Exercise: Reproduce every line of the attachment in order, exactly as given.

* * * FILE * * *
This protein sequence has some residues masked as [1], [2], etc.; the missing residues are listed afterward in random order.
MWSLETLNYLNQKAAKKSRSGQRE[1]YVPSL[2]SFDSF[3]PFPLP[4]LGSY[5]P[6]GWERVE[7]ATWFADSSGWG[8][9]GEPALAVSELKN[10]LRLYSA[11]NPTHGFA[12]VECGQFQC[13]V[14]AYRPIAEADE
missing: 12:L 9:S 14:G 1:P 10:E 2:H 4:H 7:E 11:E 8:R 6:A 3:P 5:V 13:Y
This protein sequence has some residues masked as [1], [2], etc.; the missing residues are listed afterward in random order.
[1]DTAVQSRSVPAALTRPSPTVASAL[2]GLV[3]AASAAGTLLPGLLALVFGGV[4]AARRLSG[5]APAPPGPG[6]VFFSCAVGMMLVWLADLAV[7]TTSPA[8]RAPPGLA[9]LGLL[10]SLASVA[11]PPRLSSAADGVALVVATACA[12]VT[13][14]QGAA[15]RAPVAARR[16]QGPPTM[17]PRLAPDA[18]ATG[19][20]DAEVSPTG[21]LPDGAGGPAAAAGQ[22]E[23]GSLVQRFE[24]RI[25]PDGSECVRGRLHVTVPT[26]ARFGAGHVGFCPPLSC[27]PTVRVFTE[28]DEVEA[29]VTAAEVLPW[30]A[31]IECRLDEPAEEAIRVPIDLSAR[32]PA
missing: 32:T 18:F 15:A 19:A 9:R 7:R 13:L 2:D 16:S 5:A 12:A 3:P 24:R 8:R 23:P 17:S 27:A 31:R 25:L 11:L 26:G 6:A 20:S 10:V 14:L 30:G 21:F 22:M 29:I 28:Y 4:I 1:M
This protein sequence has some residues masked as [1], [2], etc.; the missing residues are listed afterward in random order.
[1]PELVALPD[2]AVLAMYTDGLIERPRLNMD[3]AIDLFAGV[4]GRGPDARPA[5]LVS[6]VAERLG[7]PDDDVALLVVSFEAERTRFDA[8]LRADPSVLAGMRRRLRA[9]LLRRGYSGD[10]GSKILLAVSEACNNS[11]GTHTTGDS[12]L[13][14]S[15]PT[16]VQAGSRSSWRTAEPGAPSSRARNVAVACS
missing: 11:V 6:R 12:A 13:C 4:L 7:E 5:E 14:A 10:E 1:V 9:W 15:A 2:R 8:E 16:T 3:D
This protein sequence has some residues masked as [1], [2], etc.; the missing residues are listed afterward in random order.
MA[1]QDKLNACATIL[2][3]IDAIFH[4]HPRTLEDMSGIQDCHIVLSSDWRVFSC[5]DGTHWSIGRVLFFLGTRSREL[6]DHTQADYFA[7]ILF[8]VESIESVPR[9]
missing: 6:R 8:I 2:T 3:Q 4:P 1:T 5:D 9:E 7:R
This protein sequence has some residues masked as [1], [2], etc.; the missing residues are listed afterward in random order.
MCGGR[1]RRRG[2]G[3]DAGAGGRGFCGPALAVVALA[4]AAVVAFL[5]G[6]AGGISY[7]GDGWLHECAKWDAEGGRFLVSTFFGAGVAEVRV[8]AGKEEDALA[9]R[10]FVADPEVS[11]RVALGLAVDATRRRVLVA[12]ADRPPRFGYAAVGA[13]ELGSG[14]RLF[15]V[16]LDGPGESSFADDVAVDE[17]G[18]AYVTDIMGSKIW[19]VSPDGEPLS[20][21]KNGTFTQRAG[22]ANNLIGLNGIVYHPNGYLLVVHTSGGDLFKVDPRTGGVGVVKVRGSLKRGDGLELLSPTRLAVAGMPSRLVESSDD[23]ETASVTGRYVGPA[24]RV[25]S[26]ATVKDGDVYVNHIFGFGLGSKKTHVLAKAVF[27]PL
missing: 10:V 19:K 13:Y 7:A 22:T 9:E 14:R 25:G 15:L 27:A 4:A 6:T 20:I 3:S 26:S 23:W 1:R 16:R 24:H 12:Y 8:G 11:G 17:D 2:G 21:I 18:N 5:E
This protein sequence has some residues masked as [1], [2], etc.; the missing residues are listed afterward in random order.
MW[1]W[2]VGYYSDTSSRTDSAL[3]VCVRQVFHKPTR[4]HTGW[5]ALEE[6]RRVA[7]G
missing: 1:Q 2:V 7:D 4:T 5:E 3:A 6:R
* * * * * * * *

This protein sequence has some residues masked as [1], [2], etc.; the missing residues are listed afterward in random order.
MWSLETLNYLNQKAAKKSRSGQRE[1]YVPSL[2]SFDSF[3]PFPLP[4]LGSY[5]P[6]GWERVE[7]ATWFADSSGWG[8][9]GEPALAVSELKN[10]LRLYSA[11]NPTHGFA[12]VECGQFQC[13]V[14]AYRPIAEADE
missing: 12:L 9:S 14:G 1:P 10:E 2:H 4:H 7:E 11:E 8:R 6:A 3:P 5:V 13:Y
This protein sequence has some residues masked as [1], [2], etc.; the missing residues are listed afterward in random order.
[1]DTAVQSRSVPAALTRPSPTVASAL[2]GLV[3]AASAAGTLLPGLLALVFGGV[4]AARRLSG[5]APAPPGPG[6]VFFSCAVGMMLVWLADLAV[7]TTSPA[8]RAPPGLA[9]LGLL[10]SLASVA[11]PPRLSSAADGVALVVATACA[12]VT[13][14]QGAA[15]RAPVAARR[16]QGPPTM[17]PRLAPDA[18]ATG[19][20]DAEVSPTG[21]LPDGAGGPAAAAGQ[22]E[23]GSLVQRFE[24]RI[25]PDGSECVRGRLHVTVPT[26]ARFGAGHVGFCPPLSC[27]PTVRVFTE[28]DEVEA[29]VTAAEVLPW[30]A[31]IECRLDEPAEEAIRVPIDLSAR[32]PA
missing: 32:T 18:F 15:A 19:A 9:R 7:R 13:L 2:D 16:S 5:A 12:A 3:P 24:R 8:R 23:P 17:S 27:A 31:R 25:L 11:L 26:G 6:A 20:S 10:V 14:L 30:G 21:F 22:M 29:I 28:Y 4:I 1:M
This protein sequence has some residues masked as [1], [2], etc.; the missing residues are listed afterward in random order.
[1]PELVALPD[2]AVLAMYTDGLIERPRLNMD[3]AIDLFAGV[4]GRGPDARPA[5]LVS[6]VAERLG[7]PDDDVALLVVSFEAERTRFDA[8]LRADPSVLAGMRRRLRA[9]LLRRGYSGD[10]GSKILLAVSEACNNS[11]GTHTTGDS[12]L[13][14]S[15]PT[16]VQAGSRSSWRTAEPGAPSSRARNVAVACS
missing: 11:V 6:R 12:A 13:C 4:L 7:E 5:E 14:A 10:E 1:V 9:W 15:A 2:R 8:E 16:T 3:D
This protein sequence has some residues masked as [1], [2], etc.; the missing residues are listed afterward in random order.
MA[1]QDKLNACATIL[2][3]IDAIFH[4]HPRTLEDMSGIQDCHIVLSSDWRVFSC[5]DGTHWSIGRVLFFLGTRSREL[6]DHTQADYFA[7]ILF[8]VESIESVPR[9]
missing: 6:R 8:I 2:T 3:Q 4:P 1:T 5:D 9:E 7:R
This protein sequence has some residues masked as [1], [2], etc.; the missing residues are listed afterward in random order.
MCGGR[1]RRRG[2]G[3]DAGAGGRGFCGPALAVVALA[4]AAVVAFL[5]G[6]AGGISY[7]GDGWLHECAKWDAEGGRFLVSTFFGAGVAEVRV[8]AGKEEDALA[9]R[10]FVADPEVS[11]RVALGLAVDATRRRVLVA[12]ADRPPRFGYAAVGA[13]ELGSG[14]RLF[15]V[16]LDGPGESSFADDVAVDE[17]G[18]AYVTDIMGSKIW[19]VSPDGEPLS[20][21]KNGTFTQRAG[22]ANNLIGLNGIVYHPNGYLLVVHTSGGDLFKVDPRTGGVGVVKVRGSLKRGDGLELLSPTRLAVAGMPSRLVESSDD[23]ETASVTGRYVGPA[24]RV[25]S[26]ATVKDGDVYVNHIFGFGLGSKKTHVLAKAVF[27]PL
missing: 10:V 19:K 13:Y 7:A 22:T 9:E 14:R 25:G 15:L 27:A 4:A 6:T 20:I 3:S 26:S 23:W 1:R 16:R 24:H 12:Y 8:G 11:G 17:D 2:G 21:I 18:N 5:E
This protein sequence has some residues masked as [1], [2], etc.; the missing residues are listed afterward in random order.
MW[1]W[2]VGYYSDTSSRTDSAL[3]VCVRQVFHKPTR[4]HTGW[5]ALEE[6]RRVA[7]G
missing: 1:Q 2:V 7:D 4:T 5:E 3:A 6:R